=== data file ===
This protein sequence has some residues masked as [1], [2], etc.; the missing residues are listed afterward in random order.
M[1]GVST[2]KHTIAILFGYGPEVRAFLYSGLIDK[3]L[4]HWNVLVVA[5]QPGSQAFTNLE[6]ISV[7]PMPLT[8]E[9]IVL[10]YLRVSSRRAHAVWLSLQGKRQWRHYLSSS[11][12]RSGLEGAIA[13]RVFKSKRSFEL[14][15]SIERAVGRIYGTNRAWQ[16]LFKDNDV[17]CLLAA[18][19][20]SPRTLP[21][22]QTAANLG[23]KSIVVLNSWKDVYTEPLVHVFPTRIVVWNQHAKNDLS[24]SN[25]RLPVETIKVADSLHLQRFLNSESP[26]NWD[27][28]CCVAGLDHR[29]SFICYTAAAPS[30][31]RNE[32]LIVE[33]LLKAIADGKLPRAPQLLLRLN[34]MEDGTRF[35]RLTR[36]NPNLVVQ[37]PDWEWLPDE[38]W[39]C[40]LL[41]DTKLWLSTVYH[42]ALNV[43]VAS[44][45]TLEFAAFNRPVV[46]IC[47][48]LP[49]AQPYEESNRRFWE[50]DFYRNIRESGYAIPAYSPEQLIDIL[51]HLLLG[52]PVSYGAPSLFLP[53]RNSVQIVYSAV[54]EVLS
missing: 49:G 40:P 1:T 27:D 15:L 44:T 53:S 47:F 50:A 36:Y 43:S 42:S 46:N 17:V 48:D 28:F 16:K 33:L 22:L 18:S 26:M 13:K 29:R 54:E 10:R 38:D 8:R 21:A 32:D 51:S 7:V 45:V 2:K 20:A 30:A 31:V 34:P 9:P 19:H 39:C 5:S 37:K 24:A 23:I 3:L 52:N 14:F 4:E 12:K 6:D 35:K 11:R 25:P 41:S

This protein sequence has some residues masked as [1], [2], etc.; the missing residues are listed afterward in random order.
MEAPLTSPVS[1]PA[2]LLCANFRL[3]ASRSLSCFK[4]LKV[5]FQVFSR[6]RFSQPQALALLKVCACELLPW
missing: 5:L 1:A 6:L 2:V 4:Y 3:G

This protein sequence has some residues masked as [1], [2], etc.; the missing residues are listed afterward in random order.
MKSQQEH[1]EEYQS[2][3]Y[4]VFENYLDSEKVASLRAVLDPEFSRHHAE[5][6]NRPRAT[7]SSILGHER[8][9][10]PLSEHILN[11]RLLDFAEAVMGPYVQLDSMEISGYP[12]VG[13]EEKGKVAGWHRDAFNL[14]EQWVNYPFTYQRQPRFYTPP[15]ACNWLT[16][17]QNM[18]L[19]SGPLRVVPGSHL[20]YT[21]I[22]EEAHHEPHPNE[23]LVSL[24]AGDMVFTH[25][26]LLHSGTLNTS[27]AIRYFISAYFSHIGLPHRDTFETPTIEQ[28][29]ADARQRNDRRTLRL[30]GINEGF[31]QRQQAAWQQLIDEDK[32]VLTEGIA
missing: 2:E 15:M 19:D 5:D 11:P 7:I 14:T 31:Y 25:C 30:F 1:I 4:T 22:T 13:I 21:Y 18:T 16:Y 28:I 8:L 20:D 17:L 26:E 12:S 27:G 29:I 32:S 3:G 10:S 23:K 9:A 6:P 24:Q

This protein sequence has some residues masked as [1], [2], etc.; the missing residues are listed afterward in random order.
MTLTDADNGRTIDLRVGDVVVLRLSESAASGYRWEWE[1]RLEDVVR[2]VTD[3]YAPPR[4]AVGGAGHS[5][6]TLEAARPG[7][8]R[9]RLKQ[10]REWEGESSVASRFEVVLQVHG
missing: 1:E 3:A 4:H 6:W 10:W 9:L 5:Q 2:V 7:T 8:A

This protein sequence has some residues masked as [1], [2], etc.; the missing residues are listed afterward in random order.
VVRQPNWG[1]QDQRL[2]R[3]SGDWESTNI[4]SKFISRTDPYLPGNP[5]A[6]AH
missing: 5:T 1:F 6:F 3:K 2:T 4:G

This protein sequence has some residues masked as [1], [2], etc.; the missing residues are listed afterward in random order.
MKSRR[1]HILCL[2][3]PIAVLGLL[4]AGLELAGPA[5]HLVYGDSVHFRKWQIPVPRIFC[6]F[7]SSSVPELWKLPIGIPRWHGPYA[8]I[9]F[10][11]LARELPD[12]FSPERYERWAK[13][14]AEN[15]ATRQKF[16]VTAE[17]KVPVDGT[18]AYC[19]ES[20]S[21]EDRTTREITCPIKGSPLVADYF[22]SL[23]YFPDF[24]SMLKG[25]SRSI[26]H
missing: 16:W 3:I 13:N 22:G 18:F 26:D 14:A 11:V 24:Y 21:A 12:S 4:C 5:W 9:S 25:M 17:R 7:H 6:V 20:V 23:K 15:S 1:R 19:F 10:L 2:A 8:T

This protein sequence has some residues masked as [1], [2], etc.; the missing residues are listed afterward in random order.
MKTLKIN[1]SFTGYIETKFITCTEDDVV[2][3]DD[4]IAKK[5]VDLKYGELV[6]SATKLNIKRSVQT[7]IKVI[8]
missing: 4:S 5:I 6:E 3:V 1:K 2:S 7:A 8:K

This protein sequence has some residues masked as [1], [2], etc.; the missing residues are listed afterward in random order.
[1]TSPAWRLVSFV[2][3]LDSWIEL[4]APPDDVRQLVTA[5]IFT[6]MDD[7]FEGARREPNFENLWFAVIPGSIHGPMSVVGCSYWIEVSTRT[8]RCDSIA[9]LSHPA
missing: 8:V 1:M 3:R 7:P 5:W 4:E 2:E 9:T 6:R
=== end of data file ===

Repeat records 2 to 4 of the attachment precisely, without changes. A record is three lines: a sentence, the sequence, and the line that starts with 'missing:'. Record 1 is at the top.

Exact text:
This protein sequence has some residues masked as [1], [2], etc.; the missing residues are listed afterward in random order.
MEAPLTSPVS[1]PA[2]LLCANFRL[3]ASRSLSCFK[4]LKV[5]FQVFSR[6]RFSQPQALALLKVCACELLPW
missing: 5:L 1:A 6:L 2:V 4:Y 3:G

This protein sequence has some residues masked as [1], [2], etc.; the missing residues are listed afterward in random order.
MKSQQEH[1]EEYQS[2][3]Y[4]VFENYLDSEKVASLRAVLDPEFSRHHAE[5][6]NRPRAT[7]SSILGHER[8][9][10]PLSEHILN[11]RLLDFAEAVMGPYVQLDSMEISGYP[12]VG[13]EEKGKVAGWHRDAFNL[14]EQWVNYPFTYQRQPRFYTPP[15]ACNWLT[16][17]QNM[18]L[19]SGPLRVVPGSHL[20]YT[21]I[22]EEAHHEPHPNE[23]LVSL[24]AGDMVFTH[25][26]LLHSGTLNTS[27]AIRYFISAYFSHIGLPHRDTFETPTIEQ[28][29]ADARQRNDRRTLRL[30]GINEGF[31]QRQQAAWQQLIDEDK[32]VLTEGIA
missing: 2:E 15:M 19:D 5:D 11:P 7:I 14:T 31:Y 25:C 30:F 1:I 4:T 22:T 13:I 21:Y 18:T 16:Y 28:I 8:L 20:D 17:L 26:E 12:S 27:G 29:I 32:S 3:G 10:S 23:K 9:A 6:P 24:Q

This protein sequence has some residues masked as [1], [2], etc.; the missing residues are listed afterward in random order.
MTLTDADNGRTIDLRVGDVVVLRLSESAASGYRWEWE[1]RLEDVVR[2]VTD[3]YAPPR[4]AVGGAGHS[5][6]TLEAARPG[7][8]R[9]RLKQ[10]REWEGESSVASRFEVVLQVHG
missing: 1:E 3:A 4:H 6:W 10:W 9:L 5:Q 2:V 7:T 8:A